EconPapers    
Economics at your fingertips  
 

Acquisitions of small high-tech firms as a mechanism for external knowledge sourcing: The integration-autonomy dilemma

Keivan Aghasi, Massimo G. Colombo and Cristina Rossi-Lamastra

Technological Forecasting and Social Change, 2017, vol. 120, issue C, 334-346

Abstract: Acquisitions of small high-tech firms by large incumbents are a prominent mechanism for external knowledge sourcing, whose success strictly depends on the choice of a wise post-acquisition implementation strategy. This paper theoretically discusses and empirically documents - on a sample of 458 deals in the 2001–2005 period - the antecedents of this choice by focusing on the integration-autonomy dilemma. Specifically, we jointly consider two main dimensions of the post-acquisition implementation: whether the acquiring firm absorbs the acquired one into its organization or keeps it separate as an autonomous subsidiary/business unit and whether the acquired CEO is replaced or retained. Separation with CEO retention corresponds to the minimum level of integration (and the maximum level of autonomy), whereas absorption with CEO replacement corresponds to the maximum level of integration (and the minimum level of autonomy.) We hypothesize that the acquiring firm chooses an implementation strategy with high level of integration when the acquired firm produces a component technology or operates in a related market. Indeed, in both cases, the interdependency between the two firms is high and thus the benefits of integration likely exceed the costs of the loss of autonomy. However, this positive association is weaker when the acquiring and acquired firms have common ground, originating from technological relatedness or prior alliances, which acts as a low-cost coordination mechanism. Results of econometric estimates largely confirm our hypotheses.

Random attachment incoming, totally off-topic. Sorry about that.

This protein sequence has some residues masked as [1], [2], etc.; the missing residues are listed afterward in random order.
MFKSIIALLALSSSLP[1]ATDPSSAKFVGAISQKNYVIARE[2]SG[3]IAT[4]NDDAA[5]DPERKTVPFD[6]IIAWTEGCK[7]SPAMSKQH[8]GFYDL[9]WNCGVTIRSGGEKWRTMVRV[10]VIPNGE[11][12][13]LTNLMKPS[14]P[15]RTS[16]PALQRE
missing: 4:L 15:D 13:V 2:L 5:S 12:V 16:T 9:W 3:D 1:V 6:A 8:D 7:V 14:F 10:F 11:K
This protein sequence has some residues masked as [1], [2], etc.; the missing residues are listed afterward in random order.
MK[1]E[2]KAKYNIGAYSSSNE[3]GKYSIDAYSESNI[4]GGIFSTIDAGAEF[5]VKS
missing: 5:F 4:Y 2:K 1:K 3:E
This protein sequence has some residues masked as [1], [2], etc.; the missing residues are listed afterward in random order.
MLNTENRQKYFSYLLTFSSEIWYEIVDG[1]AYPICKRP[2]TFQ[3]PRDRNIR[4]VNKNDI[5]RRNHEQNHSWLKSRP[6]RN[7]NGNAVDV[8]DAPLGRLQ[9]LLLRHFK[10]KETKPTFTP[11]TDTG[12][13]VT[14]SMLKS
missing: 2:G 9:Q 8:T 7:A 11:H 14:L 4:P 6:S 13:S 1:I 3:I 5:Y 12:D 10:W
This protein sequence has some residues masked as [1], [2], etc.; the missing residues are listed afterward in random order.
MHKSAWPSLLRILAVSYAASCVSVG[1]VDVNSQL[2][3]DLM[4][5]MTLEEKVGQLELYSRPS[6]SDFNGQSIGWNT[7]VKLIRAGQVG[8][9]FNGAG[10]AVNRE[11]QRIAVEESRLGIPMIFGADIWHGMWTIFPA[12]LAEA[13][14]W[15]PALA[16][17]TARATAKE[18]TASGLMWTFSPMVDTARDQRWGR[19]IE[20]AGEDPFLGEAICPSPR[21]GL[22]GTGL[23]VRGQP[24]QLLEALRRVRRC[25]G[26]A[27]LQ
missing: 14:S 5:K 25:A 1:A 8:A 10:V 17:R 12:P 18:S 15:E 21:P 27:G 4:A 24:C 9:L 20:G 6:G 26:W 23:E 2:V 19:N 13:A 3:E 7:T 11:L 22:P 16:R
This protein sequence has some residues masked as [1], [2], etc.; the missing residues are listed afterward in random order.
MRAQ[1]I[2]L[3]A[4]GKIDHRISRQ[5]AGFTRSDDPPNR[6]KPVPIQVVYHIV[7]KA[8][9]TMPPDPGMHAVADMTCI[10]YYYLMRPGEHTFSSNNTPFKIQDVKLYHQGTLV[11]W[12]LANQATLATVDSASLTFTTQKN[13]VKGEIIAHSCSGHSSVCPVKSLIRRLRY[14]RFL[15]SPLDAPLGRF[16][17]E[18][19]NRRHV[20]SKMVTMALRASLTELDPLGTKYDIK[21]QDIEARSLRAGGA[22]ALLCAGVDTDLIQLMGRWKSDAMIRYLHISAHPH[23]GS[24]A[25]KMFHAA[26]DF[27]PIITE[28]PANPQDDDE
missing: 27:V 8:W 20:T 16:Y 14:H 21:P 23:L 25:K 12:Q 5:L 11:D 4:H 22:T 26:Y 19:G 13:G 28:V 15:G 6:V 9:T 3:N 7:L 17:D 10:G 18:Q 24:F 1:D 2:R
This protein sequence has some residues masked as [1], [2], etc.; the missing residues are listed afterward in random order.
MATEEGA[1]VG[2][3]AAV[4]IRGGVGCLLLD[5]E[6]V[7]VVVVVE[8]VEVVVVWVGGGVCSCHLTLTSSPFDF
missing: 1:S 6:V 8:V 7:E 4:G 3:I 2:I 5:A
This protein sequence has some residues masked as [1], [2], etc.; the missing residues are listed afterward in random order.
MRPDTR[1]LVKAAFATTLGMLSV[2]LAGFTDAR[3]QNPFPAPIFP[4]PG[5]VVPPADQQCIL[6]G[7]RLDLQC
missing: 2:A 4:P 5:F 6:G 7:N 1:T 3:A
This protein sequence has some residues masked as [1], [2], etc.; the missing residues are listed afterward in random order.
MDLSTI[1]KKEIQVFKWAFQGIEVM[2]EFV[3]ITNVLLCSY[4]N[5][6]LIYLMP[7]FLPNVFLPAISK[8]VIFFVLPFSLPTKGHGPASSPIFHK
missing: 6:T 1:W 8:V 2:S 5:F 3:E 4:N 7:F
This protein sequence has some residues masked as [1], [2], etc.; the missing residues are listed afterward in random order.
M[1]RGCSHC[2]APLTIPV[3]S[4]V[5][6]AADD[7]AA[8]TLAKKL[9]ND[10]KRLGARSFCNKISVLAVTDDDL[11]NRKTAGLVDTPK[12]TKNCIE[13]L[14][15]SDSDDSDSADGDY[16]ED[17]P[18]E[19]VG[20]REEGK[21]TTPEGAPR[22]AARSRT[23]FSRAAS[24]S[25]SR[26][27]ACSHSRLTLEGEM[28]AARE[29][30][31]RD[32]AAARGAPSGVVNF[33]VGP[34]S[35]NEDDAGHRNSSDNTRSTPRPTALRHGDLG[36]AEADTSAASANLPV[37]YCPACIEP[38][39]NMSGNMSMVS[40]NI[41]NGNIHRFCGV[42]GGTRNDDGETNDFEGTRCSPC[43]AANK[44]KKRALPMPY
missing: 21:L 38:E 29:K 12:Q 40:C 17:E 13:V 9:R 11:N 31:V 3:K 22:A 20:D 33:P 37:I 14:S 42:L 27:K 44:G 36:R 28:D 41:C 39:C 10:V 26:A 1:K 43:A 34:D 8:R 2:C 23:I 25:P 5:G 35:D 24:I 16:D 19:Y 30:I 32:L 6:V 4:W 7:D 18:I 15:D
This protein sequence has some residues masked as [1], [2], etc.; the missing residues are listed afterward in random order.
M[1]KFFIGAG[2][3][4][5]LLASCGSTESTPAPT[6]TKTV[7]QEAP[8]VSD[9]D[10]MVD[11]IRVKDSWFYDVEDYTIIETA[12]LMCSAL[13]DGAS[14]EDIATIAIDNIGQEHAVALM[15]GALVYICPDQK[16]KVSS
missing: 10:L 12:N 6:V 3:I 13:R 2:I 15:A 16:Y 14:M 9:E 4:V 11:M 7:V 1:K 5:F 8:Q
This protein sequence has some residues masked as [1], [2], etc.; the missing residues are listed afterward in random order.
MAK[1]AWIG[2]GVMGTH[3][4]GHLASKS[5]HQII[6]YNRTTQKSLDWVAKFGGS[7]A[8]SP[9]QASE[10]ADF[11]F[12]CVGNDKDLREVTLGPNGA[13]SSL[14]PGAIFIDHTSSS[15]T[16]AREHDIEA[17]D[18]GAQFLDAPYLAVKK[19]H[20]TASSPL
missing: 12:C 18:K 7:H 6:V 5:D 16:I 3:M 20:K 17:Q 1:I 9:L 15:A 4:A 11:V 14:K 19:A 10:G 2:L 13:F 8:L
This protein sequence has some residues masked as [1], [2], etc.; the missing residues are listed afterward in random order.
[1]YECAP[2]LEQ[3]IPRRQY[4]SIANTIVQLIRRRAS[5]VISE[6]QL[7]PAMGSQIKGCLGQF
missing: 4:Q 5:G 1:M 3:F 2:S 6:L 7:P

Keywords: Acquisitions of small high-tech firms; Post-acquisition implementation strategies; Component technology; Technological-market relatedness; Prior alliances (search for similar items in EconPapers)
Date: 2017
References: View references in EconPapers View complete reference list from CitEc
Citations Track citations by RSS feed

Downloads: (external link)
http://www.sciencedirect.com/science/article/pii/S0040162517301762
Full text for ScienceDirect subscribers only

Related works:
This item may be available elsewhere in EconPapers: Search for items with the same title.

Export reference: BibTeX RIS (EndNote, ProCite, RefMan) HTML/Text

Persistent link: https://EconPapers.repec.org/RePEc:eee:tefoso:v:120:y:2017:i:c:p:334-346

Access Statistics for this article

Technological Forecasting and Social Change is currently edited by Fred Phillips

More articles in Technological Forecasting and Social Change from Elsevier
Series data maintained by Dana Niculescu ().

 
Page updated 2018-01-30
Handle: RePEc:eee:tefoso:v:120:y:2017:i:c:p:334-346